Some thought on the book The Pagan Religions of the Ancient British Isles by Ronald Hutton

Original forward, as written for a correspondence course in 1994: As Druids, even admittedly reconstructionist Druids, we have an obligation to ourselves, and our spiritual predecessors, to the truth. If that truth supports our claims, great! If it doesn't, then we must reevaluate ourselves and our religion accordingly. Hence, the following:


Neo-pagans share a wealth of oral tradition; we frequently speak to each other (and to anyone else who'll listen) about the antiquity of the Goddess, the persecution of practitioners of the "old religion" by the Catholic Church and the survival through that persecution of many of our "ancient traditions" in Christian and folk festivals and ways. But how often do we stop to check the validity of these claims? Have we, who value truth so highly, fallen into the same habit of belief "because this authority said so" that we denounce in other religions? Do our beliefs stand up in the face of continuing archeological discovery? As a people who profess to value the truth, we need to constantly reexamine current archeological findings and their impact on our faith.

In his book The Pagan Religions of the Ancient British Isles (1991), Ronald Hutton observes that for the past twenty years, mos Wiccan/Pagan authors have tended to quote only each other and to ignore new academic publications in relevant areas. "This does not appear to be a conscious process of censorship," he states, "so much as a genuine loss of contact with thought worlds other than their own." This intellectual closure seems to have led to a situation where many accept as "ancient tradition" and "craft lore" things that only date back to the early and mid twentieth century. Much of what we accept as fact, based on the writings of Sir James Frazer, Margaret Murray and Gerald Gardner, has since been shown to be inaccurate. Worse, some of it was never supported by facts in the first place. Mr. Hutton seems, overall, to be reasonably sympathetic to those with neo-pagan beliefs, but he does feel that "If the revised ideas of academe concerning the Goddess were made available to her modern worshipers, the latter would probably reject them." This could be taken as a challenge, and the subject needs to be addressed.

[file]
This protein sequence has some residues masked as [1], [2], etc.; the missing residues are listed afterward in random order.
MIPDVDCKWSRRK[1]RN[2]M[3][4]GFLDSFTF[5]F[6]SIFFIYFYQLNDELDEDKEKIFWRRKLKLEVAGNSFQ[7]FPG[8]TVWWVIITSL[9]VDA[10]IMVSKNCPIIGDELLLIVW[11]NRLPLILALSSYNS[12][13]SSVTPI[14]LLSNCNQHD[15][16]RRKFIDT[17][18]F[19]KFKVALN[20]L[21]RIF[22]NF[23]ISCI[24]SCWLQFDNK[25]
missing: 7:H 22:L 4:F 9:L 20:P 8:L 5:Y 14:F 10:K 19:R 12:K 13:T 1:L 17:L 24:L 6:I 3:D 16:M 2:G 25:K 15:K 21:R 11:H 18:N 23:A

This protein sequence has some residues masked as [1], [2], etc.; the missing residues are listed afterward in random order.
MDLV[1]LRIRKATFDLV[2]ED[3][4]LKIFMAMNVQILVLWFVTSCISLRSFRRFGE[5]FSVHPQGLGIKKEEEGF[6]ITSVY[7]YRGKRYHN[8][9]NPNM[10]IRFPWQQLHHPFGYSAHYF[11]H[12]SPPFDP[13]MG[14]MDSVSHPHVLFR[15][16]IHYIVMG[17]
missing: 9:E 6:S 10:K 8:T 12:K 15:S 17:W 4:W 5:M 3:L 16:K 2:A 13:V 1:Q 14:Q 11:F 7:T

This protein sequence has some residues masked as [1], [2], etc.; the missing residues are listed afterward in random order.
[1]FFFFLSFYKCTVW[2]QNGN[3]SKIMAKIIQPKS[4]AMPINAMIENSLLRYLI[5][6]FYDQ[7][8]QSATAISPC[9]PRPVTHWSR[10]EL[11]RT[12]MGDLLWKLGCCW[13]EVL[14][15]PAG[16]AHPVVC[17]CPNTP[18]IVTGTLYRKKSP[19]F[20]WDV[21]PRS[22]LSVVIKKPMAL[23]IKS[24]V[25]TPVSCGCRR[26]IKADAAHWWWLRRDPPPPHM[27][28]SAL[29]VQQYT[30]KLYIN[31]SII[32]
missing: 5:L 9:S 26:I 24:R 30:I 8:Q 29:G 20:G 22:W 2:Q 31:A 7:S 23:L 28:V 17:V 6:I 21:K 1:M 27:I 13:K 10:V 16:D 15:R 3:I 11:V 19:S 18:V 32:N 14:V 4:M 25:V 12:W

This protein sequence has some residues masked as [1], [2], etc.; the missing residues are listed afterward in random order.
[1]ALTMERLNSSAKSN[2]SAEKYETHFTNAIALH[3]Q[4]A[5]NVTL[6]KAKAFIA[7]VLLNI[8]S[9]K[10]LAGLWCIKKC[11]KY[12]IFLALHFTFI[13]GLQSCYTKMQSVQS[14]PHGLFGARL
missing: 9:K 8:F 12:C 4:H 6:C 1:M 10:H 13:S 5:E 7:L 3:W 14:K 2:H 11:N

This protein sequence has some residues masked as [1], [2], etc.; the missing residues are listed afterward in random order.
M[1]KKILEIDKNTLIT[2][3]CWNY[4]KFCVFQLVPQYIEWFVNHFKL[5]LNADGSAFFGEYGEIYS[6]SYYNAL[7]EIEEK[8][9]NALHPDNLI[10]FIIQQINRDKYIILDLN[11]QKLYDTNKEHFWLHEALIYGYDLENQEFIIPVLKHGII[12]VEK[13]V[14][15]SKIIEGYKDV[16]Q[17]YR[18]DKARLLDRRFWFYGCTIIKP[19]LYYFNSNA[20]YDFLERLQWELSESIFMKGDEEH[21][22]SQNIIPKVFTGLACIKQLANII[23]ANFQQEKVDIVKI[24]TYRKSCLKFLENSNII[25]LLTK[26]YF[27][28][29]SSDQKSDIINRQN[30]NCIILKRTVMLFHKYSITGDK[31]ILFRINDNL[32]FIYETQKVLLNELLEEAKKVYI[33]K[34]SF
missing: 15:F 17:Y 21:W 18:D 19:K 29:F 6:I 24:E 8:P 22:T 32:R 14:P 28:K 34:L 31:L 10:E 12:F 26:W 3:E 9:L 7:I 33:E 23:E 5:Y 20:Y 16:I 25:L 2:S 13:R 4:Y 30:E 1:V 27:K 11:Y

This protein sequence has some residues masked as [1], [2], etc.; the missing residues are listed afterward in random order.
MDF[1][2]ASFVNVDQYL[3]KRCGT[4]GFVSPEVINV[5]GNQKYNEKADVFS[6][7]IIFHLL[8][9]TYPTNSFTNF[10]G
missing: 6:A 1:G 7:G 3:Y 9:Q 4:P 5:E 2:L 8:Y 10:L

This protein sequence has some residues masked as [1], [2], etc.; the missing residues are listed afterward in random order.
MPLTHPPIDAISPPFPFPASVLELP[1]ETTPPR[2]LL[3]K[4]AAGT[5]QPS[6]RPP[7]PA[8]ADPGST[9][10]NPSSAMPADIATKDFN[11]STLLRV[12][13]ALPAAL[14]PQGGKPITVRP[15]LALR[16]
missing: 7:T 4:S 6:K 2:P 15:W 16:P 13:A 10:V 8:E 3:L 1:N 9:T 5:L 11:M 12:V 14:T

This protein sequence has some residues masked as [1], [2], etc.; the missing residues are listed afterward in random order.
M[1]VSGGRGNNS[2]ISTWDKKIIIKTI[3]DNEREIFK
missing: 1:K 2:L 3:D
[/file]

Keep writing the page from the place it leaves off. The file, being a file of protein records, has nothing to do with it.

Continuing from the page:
There are many points raised in Mr. Hutton's book, and it is outside the scope of an article such as this to address them all, or to do so in any great depth. Some are little things, like the fact that the "Celtic" Cross developed in the western Carpathian region around 3000 BCE, and spread across Europe over the following millennium. It is traditionally regarded as a sun symbol, and there is nothing particularly Celtic about it. Or our vision of ancient people living lightly and respectfully on the land, when in fact it was common practice in and before the 9th century BCE to use fire to clear vast tracts of woodlands. Many of England's heaths and bogs are places where the ecosystem never recovered from such abuse. Other points touch at the basis of our belief system -- our symbology, our festivals, our view of our history, and our vision of the Goddess Herself.